Rockaways: We Still Need Help
By MEGAN MONTALVO
|On Dec. 21, Public Advocate Bill deBlasio joined Rockaway residents and more than 50 Queens houses of worship on the steps of City Hall to deliver a petition urging Mayor Mike Bloomberg for more post-Sandy assistance.
Photo by Megan Montalvo
As the harsh conditions of winter approach, the Queens Congregations United for Action is reiterating a message that Mayor Mike Bloomberg has heard since Superstorm Sandy hit: Do not forget about the Rockaways.
Joined by local residents and Public Advocate Bill deBlasio, an interfaith network of more than 50 Queens houses of worship stood on the steps of City Hall last week to demand a complete restoration of electricity by the year’s end.
“Two full months after Sandy struck, the Rapid Repairs program still hasn’t restored heat and electricity for thousands of our fellow New Yorkers,” QCUA Executive Director Joseph McKellar said. “Thousands more are living with horrible mold infestations that Rapid Repairs doesn’t address at all.”
According to McKellar, who has been volunteering in the Rockaways since Sandy hit, 8,600 New Yorkers living in the Rockaway Peninsula still do not have power, heat or help to fix mold so severe that it is causing health problems in children and adults.
“Many residents are experiencing what has been dubbed ‘the Rockaway cough,’” he said. “Living without heat and power is bad enough for one night, but to be living without it for months is just unacceptable.”
In addition to experiencing health issues, several religious leaders living in Far Rockaway described the situation at St. John’s Episcopal Hospital, the only major medical facility on the Peninsula, as “overwhelmed” and “in the desperate need for assistance.”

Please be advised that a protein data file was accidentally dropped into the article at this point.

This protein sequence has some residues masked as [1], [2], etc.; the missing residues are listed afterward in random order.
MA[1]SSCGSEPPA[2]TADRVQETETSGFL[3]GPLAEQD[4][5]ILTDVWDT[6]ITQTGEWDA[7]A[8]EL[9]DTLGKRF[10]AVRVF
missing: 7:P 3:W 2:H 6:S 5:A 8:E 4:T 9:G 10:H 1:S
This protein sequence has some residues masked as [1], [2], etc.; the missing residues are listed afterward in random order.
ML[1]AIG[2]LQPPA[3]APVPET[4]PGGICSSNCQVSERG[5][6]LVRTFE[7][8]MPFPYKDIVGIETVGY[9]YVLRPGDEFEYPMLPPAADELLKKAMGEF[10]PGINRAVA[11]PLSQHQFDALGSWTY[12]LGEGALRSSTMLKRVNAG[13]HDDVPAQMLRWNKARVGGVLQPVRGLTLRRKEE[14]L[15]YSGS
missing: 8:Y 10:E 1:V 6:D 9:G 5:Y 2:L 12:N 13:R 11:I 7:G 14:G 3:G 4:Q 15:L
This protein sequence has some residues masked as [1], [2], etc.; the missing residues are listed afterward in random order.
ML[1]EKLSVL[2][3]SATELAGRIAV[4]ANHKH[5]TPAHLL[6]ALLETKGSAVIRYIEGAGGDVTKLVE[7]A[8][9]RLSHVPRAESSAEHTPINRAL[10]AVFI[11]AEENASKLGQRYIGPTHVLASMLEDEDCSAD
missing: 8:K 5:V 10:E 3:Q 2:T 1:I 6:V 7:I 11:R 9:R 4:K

“St. John’s has been so inundated with patients that it is in danger of closing,” said Rev. Jeffry Dillon, who pastors Christ the King Church in Springfield Gardens. “If this were the Upper East Side, or other parts of the City, would such suffering be permitted to continue? We believe the answer is no.”
Despite setting up warming centers in the area, clergy members said that all too many residents are falling ill and have no where else they can afford to go. Others, McKellar said, are immigrants too fearful of risking deportation to ask the government for help.
“My home has been totally gutted. It is a shell. It is uninhabitable,” said Rockaway homeowner Pauline Anderson Brown. “Part of my appeal of being here today is to say to Mayor Bloomberg we need more help.”
Though QCUA acknowledged Rapid Repair workers for the more than 2,000 homes they have restored to full capacity since Sandy, many rally attendees, including deBlasio, criticized the Mayor for “not doing good enough.”
“City Hall likes to tell us the crisis is over, but it is not over,” deBlasio said, as he stood in front of the large crowd of residents on City Hall’s steps. “When the time comes that every New Yorker can go back to living some semblance of normalcy, that is when the crisis will be over. The Rapid Repairs program must live up to its name.”
Though QCUA’s rally joined a 21-page research report they released earlier this month, which outlined a 10-point strategy for immediate and long-term recovery, and the delivery of a petition containing more than 3,000 signatures urging the Mayor to include mold remediation under the Rapid Repairs program, the group has yet to receive a response from any top officials within his administration.
Within the coming weeks, McKellar said he remains hopeful that Bloomberg’s office will schedule an appointment to address the clergy’s concerns.
“In light of all the research we have done, it is clear that something needs to be done immediately,” he said. “Unfortunately, all we can do now is move on with our volunteer efforts while we wait for the Mayor to respond.”
As of press time, calls made to the Mayor and the Long Island Power Authority were not returned.
Reach Reporter Megan Montalvo at (718) 357-7400 Ext. 128 or firstname.lastname@example.org.